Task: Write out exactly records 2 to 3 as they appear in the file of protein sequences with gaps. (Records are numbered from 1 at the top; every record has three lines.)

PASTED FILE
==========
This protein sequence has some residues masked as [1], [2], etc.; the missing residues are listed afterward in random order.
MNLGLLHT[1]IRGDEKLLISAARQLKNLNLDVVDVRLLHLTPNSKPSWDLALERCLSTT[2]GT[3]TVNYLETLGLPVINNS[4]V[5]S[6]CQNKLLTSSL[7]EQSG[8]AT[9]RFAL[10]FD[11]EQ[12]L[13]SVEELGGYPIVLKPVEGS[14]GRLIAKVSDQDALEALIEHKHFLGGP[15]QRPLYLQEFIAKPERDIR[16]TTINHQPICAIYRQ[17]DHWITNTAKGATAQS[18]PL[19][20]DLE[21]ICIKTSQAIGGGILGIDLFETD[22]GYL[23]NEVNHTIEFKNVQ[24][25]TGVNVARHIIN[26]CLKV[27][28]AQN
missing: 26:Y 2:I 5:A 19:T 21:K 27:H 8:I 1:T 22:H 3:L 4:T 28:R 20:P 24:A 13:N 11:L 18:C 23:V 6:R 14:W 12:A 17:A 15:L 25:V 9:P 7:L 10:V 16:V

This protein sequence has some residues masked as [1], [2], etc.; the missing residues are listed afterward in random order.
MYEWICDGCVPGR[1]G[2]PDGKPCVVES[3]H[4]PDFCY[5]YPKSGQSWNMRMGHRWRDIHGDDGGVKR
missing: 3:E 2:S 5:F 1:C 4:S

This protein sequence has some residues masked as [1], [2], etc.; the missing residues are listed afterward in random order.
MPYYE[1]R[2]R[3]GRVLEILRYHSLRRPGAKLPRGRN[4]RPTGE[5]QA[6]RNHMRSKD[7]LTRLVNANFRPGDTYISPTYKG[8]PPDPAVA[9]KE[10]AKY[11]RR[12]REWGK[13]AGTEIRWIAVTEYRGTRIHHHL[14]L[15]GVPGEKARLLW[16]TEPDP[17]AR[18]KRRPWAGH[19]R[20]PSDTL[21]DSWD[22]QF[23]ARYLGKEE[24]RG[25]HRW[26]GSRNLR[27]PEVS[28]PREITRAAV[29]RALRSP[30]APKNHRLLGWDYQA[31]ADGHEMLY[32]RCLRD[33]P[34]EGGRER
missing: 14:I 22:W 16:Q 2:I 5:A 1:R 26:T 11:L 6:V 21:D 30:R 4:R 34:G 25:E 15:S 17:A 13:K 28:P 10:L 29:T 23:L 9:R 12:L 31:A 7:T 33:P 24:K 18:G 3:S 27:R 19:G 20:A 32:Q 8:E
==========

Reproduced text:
This protein sequence has some residues masked as [1], [2], etc.; the missing residues are listed afterward in random order.
MYEWICDGCVPGR[1]G[2]PDGKPCVVES[3]H[4]PDFCY[5]YPKSGQSWNMRMGHRWRDIHGDDGGVKR
missing: 3:E 2:S 5:F 1:C 4:S

This protein sequence has some residues masked as [1], [2], etc.; the missing residues are listed afterward in random order.
MPYYE[1]R[2]R[3]GRVLEILRYHSLRRPGAKLPRGRN[4]RPTGE[5]QA[6]RNHMRSKD[7]LTRLVNANFRPGDTYISPTYKG[8]PPDPAVA[9]KE[10]AKY[11]RR[12]REWGK[13]AGTEIRWIAVTEYRGTRIHHHL[14]L[15]GVPGEKARLLW[16]TEPDP[17]AR[18]KRRPWAGH[19]R[20]PSDTL[21]DSWD[22]QF[23]ARYLGKEE[24]RG[25]HRW[26]GSRNLR[27]PEVS[28]PREITRAAV[29]RALRSP[30]APKNHRLLGWDYQA[31]ADGHEMLY[32]RCLRD[33]P[34]EGGRER
missing: 14:I 22:W 16:Q 2:I 5:A 1:R 26:T 11:L 6:V 21:D 30:R 4:R 34:G 25:E 15:S 17:A 13:K 28:P 10:L 29:T 23:L 9:R 12:L 31:A 7:T 33:P 24:K 18:G 3:S 27:R 19:G 20:A 32:Q 8:E